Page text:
Toni Kan is our friend at The Bookaholic Blog and we really loved his new collection of poetry entitled Songs of Absence and Despair published by Cassava Republic Press and can't wait to hear him read from it this Saturday, April 18 2009 2pm at Terra Kulture, Tiamiyu Savage, Victoria Island, Lagos.
For anyone that might be new to his writing, below is an excerpt of a review of his recent short story collection Nights of the Creaking Bed.
Nights of the Creaking Bed is like poetry; Toni Kan uses the minimum amount of words to tell all 14 stories with just the right amount of detail that you, the reader, feel that you were right there with the characters.
The collection of stories opens with the eponymous story ‘Nights of the Creaking Bed'. From the first line: "My mother was a kept woman," the tone of the piece is set. We go on to hear about this mother who has been ‘f***** somebody's husband'.
The language is very realistic and easily reflects the ages and the generations to which the characters belong. This natural voice is evident throughout the collection, whether it is from a parent or a child in ‘God is Listening': "His young, pink tongue touching his pink palate screams: ‘Please, please, please,"' or the audio pulse of the hustle and bustle of ‘under-bridge' life in the city of Lagos captured in ‘The Devil's Overtime': "Carry this JJC waka. Make you show am way. If anybody worry una, tell dem say this JJC na my person." Or the slowed down tempo of the rural areas experienced in ‘Ahmed': "He loved watching the sun come up through the branches of the trees. He loved the gentle touch of the wind on his face." In general, Kan chooses his words to effectively mirror societal stories and happenings in such a way the reader comes away not only identifying with the characters and themes but also believing the ‘realness' of the stories and in some cases are able to draw parallel personal experiences.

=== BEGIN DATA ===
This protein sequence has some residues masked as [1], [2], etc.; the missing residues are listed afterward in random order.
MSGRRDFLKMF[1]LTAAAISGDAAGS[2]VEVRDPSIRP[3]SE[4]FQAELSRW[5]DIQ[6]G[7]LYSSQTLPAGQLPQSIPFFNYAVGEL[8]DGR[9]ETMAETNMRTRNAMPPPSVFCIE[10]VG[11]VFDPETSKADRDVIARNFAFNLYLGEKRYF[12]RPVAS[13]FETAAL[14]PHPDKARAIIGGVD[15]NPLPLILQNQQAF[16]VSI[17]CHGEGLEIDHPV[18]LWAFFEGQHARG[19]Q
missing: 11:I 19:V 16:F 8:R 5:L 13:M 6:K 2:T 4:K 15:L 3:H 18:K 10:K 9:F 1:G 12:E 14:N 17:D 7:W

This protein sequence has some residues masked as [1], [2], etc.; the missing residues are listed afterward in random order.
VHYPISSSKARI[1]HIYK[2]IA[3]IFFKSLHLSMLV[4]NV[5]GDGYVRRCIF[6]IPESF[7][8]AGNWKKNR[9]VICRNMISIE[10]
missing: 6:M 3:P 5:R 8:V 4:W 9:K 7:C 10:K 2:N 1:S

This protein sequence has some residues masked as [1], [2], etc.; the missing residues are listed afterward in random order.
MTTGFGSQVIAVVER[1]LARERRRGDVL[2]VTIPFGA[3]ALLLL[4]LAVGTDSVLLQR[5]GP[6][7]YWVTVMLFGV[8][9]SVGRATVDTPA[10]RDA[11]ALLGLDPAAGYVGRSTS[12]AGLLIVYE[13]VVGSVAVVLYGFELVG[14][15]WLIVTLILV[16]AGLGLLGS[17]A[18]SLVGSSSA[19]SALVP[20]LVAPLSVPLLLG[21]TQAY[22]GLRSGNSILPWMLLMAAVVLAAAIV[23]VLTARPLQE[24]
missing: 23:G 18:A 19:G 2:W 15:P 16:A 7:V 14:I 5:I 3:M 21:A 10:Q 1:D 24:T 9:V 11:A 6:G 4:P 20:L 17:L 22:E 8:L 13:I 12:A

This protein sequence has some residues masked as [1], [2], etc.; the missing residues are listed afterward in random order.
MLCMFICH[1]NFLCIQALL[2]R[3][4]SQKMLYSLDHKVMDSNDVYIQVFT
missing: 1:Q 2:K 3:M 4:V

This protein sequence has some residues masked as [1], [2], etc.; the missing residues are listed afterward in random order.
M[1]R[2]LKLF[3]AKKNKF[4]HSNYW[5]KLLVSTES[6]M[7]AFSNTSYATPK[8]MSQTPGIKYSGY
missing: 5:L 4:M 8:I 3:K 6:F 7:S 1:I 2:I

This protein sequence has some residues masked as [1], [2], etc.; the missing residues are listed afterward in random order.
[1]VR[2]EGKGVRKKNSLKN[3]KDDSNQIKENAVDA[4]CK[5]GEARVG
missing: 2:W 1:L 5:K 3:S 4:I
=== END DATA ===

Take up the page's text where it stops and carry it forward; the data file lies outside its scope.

Read the rest of Story Time with Toni Kan by Isabella E.C. Akinseye here